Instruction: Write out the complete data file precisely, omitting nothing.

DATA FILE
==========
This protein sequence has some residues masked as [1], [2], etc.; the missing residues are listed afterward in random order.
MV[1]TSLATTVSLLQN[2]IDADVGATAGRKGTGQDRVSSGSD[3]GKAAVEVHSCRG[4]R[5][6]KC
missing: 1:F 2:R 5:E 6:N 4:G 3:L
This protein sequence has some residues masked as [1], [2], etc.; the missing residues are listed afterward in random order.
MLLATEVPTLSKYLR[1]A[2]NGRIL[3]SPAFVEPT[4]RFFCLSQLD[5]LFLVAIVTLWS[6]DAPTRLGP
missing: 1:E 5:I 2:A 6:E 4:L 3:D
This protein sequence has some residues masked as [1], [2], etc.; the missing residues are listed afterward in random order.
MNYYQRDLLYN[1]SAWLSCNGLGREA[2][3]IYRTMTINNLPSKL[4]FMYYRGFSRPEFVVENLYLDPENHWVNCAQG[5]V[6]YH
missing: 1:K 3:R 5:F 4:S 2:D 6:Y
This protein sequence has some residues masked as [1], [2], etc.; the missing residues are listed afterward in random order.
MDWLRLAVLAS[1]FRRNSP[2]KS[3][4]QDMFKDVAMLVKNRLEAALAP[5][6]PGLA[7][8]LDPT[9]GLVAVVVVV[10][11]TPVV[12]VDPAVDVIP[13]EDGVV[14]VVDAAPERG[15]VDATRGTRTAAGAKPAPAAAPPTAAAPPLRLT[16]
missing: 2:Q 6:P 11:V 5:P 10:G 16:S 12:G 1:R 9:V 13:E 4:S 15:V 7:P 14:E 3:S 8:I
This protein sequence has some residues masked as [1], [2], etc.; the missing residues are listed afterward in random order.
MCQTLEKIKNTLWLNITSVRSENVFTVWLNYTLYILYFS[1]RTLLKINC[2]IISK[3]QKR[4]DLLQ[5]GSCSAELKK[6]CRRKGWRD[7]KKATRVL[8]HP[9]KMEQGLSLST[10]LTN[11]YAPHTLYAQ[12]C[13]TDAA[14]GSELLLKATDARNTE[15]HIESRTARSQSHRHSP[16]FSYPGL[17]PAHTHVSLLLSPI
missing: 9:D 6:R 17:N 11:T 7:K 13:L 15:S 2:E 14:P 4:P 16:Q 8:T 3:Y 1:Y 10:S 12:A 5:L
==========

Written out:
This protein sequence has some residues masked as [1], [2], etc.; the missing residues are listed afterward in random order.
MV[1]TSLATTVSLLQN[2]IDADVGATAGRKGTGQDRVSSGSD[3]GKAAVEVHSCRG[4]R[5][6]KC
missing: 1:F 2:R 5:E 6:N 4:G 3:L
This protein sequence has some residues masked as [1], [2], etc.; the missing residues are listed afterward in random order.
MLLATEVPTLSKYLR[1]A[2]NGRIL[3]SPAFVEPT[4]RFFCLSQLD[5]LFLVAIVTLWS[6]DAPTRLGP
missing: 1:E 5:I 2:A 6:E 4:L 3:D
This protein sequence has some residues masked as [1], [2], etc.; the missing residues are listed afterward in random order.
MNYYQRDLLYN[1]SAWLSCNGLGREA[2][3]IYRTMTINNLPSKL[4]FMYYRGFSRPEFVVENLYLDPENHWVNCAQG[5]V[6]YH
missing: 1:K 3:R 5:F 4:S 2:D 6:Y
This protein sequence has some residues masked as [1], [2], etc.; the missing residues are listed afterward in random order.
MDWLRLAVLAS[1]FRRNSP[2]KS[3][4]QDMFKDVAMLVKNRLEAALAP[5][6]PGLA[7][8]LDPT[9]GLVAVVVVV[10][11]TPVV[12]VDPAVDVIP[13]EDGVV[14]VVDAAPERG[15]VDATRGTRTAAGAKPAPAAAPPTAAAPPLRLT[16]
missing: 2:Q 6:P 11:V 5:P 10:G 16:S 12:G 1:R 9:V 13:E 4:S 15:V 7:P 14:E 3:S 8:I
This protein sequence has some residues masked as [1], [2], etc.; the missing residues are listed afterward in random order.
MCQTLEKIKNTLWLNITSVRSENVFTVWLNYTLYILYFS[1]RTLLKINC[2]IISK[3]QKR[4]DLLQ[5]GSCSAELKK[6]CRRKGWRD[7]KKATRVL[8]HP[9]KMEQGLSLST[10]LTN[11]YAPHTLYAQ[12]C[13]TDAA[14]GSELLLKATDARNTE[15]HIESRTARSQSHRHSP[16]FSYPGL[17]PAHTHVSLLLSPI
missing: 9:D 6:R 17:N 11:T 7:K 13:L 15:S 2:E 14:P 4:P 16:Q 8:T 3:Y 1:Y 10:S 12:A 5:L